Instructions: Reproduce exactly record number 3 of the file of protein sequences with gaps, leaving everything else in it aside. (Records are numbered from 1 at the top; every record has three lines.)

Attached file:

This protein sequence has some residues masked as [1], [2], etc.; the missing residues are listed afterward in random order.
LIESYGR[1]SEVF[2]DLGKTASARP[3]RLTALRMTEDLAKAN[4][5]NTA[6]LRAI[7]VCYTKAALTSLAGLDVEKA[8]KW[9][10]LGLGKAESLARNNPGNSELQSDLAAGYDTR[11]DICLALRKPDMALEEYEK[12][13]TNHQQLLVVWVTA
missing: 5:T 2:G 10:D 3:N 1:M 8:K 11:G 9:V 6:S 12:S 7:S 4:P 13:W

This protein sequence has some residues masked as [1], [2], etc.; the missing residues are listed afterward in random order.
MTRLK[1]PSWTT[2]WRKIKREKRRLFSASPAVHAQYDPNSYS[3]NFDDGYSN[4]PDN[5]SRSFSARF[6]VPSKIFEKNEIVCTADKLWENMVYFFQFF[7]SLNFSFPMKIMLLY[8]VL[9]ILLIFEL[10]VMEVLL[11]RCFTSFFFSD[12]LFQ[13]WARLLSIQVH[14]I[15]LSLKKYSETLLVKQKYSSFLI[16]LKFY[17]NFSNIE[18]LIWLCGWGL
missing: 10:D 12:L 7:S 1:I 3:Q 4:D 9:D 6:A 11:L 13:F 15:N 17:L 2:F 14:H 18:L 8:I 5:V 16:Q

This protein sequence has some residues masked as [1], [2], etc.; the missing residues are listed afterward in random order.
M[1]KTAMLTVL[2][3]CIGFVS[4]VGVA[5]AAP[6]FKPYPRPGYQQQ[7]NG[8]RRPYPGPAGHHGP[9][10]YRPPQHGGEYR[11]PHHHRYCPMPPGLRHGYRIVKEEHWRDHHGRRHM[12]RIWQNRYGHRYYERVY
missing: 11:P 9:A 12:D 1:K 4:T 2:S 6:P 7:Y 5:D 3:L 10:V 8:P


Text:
This protein sequence has some residues masked as [1], [2], etc.; the missing residues are listed afterward in random order.
M[1]KTAMLTVL[2][3]CIGFVS[4]VGVA[5]AAP[6]FKPYPRPGYQQQ[7]NG[8]RRPYPGPAGHHGP[9][10]YRPPQHGGEYR[11]PHHHRYCPMPPGLRHGYRIVKEEHWRDHHGRRHM[12]RIWQNRYGHRYYERVY
missing: 11:P 9:A 12:D 1:K 4:T 2:S 6:P 7:Y 5:D 3:L 10:V 8:P